NEW YORK -- The prepaid industry is moving beyond gift cards and phone-related services, said speakers at the Prepaid Markets Expo held here recently.
e, a prepaid products and services provider based in Miami.
A value-pack approach to prepaid services is one possibility, Sancho told attendees. She described the purchase of discounted haircuts or dental services through an interactive kiosk at a retailer as a possible future development.
Speaking on the same panel, Tim McCallum, who is the director of new product and business development for Dallas-based 7-Eleven, advocated for more aggressive innovation. "You have to innovate. True retailers innovate," McCallum said, referring to 7-Eleven's unrelenting development of prepaid services in recent years. His company has "loftier" long-term goals, he revealed.
"Our goal is to perpetuate the elimination of cash in our society," McCallum said. While that vision may seem advanced, he said back when 7-Eleven started, the convenience store format hadn't been heard of either.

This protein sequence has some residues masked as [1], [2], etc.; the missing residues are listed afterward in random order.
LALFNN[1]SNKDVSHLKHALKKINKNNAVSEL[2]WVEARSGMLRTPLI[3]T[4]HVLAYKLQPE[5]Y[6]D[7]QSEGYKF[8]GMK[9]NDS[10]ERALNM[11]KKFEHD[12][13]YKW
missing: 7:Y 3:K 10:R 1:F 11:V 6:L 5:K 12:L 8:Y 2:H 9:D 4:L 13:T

To achieve that goal, McCallum said retailers and service providers must establish a convenient system that makes it easier for consumers to access funds. He discussed a future where consumers can check their account balance on a personal keychain reader -- technology already available in parts of Asia -- and pay the baby-sitter by swiping his or her card through the same device.
The category of prepaid services has been the fastest-growing one for 7-Eleven for several years. The company launched its self-service financial services V-Com kiosks earlier this year with an eye toward these larger concepts, McCallum said in another session at the conference. 7-Eleven started its prepaid services years ago with gift cards, too.
Walter Paulsen, vice president of Safeway Marketing Services, Safeway, Pleasanton, Calif., said he didn't share McCallum's vision of a cashless society. However, the kinds of innovations the convenience retailer has implemented and discussed are positive -- as long as they stay focused on solving real problems for consumers, Paulsen said.